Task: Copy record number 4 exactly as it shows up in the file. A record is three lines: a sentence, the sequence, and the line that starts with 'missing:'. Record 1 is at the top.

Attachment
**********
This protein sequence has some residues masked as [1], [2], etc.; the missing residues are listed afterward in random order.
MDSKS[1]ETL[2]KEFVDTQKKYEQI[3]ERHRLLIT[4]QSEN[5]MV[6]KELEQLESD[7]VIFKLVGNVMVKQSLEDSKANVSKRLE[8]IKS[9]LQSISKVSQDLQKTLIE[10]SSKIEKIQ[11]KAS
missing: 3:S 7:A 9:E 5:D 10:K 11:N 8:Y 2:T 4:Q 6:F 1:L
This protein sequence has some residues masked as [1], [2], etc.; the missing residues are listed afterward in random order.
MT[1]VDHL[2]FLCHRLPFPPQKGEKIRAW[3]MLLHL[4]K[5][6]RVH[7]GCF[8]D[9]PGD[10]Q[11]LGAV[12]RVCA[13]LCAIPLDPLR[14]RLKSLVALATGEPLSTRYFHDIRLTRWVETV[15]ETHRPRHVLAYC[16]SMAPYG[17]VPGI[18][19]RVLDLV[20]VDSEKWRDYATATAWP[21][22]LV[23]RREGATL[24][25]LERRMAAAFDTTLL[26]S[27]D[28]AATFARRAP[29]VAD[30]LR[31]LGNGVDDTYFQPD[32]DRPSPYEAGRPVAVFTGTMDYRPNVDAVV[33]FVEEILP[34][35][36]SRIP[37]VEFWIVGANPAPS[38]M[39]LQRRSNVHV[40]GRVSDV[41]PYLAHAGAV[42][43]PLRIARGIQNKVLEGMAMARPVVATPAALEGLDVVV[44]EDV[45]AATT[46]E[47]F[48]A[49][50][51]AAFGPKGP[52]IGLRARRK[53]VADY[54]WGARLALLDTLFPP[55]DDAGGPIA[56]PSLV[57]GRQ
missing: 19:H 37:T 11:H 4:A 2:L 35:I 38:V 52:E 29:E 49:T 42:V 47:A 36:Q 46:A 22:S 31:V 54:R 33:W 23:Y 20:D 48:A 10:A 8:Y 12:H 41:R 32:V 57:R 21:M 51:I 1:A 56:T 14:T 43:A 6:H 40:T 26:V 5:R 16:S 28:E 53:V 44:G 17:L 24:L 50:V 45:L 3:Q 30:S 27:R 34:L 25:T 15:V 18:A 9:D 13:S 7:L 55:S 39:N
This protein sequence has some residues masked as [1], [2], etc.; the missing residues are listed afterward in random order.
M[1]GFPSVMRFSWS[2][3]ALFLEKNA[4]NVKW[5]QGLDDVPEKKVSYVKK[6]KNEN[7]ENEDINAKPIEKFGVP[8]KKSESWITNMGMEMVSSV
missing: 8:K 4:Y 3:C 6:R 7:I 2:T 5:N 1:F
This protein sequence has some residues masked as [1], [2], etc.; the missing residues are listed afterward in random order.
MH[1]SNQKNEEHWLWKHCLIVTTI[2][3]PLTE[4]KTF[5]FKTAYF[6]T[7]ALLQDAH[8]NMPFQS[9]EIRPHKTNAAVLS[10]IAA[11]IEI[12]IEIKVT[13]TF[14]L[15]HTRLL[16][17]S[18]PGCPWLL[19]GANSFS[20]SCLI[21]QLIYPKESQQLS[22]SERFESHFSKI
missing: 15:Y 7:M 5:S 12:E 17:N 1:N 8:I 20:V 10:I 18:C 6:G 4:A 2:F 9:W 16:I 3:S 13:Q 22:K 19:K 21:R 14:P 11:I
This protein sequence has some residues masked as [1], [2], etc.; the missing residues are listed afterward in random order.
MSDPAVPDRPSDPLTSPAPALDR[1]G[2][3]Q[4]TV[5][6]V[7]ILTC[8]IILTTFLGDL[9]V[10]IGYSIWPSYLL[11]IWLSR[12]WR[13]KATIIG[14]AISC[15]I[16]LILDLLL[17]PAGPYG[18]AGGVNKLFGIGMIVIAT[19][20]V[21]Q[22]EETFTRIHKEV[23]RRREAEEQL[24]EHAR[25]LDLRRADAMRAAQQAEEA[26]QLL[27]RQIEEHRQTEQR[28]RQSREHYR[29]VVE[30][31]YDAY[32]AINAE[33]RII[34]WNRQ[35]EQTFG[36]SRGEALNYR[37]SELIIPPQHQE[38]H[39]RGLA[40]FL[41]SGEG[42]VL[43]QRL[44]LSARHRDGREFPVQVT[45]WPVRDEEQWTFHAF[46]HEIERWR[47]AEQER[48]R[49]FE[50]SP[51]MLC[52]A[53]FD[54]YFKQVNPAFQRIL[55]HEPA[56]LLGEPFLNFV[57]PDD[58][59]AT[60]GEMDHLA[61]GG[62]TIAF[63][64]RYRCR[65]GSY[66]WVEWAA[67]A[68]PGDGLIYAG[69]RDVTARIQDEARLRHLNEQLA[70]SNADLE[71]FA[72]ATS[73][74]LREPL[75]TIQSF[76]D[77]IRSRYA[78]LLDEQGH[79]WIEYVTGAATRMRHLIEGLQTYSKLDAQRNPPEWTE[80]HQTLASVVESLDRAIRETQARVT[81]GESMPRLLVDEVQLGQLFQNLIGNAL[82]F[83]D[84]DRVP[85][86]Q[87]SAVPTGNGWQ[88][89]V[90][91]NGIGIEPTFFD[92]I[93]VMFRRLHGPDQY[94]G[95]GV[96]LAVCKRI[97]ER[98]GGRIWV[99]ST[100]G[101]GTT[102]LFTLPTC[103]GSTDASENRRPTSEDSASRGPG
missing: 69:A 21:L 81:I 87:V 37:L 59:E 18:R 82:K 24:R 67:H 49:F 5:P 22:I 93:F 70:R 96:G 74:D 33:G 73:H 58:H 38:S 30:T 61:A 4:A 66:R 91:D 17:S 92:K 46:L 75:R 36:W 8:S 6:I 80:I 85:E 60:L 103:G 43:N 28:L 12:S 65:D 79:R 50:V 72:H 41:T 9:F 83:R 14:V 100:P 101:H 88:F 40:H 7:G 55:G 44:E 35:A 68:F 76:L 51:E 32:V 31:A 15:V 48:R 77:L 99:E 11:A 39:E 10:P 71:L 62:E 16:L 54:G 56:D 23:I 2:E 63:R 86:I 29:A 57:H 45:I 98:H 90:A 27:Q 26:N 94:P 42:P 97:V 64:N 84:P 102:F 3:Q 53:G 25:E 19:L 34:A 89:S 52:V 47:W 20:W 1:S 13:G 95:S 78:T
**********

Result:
This protein sequence has some residues masked as [1], [2], etc.; the missing residues are listed afterward in random order.
MH[1]SNQKNEEHWLWKHCLIVTTI[2][3]PLTE[4]KTF[5]FKTAYF[6]T[7]ALLQDAH[8]NMPFQS[9]EIRPHKTNAAVLS[10]IAA[11]IEI[12]IEIKVT[13]TF[14]L[15]HTRLL[16][17]S[18]PGCPWLL[19]GANSFS[20]SCLI[21]QLIYPKESQQLS[22]SERFESHFSKI
missing: 15:Y 7:M 5:S 12:E 17:N 1:N 8:I 20:V 10:I 18:C 6:G 4:A 2:F 9:W 16:I 3:S 13:Q 22:K 19:K 21:R 14:P 11:I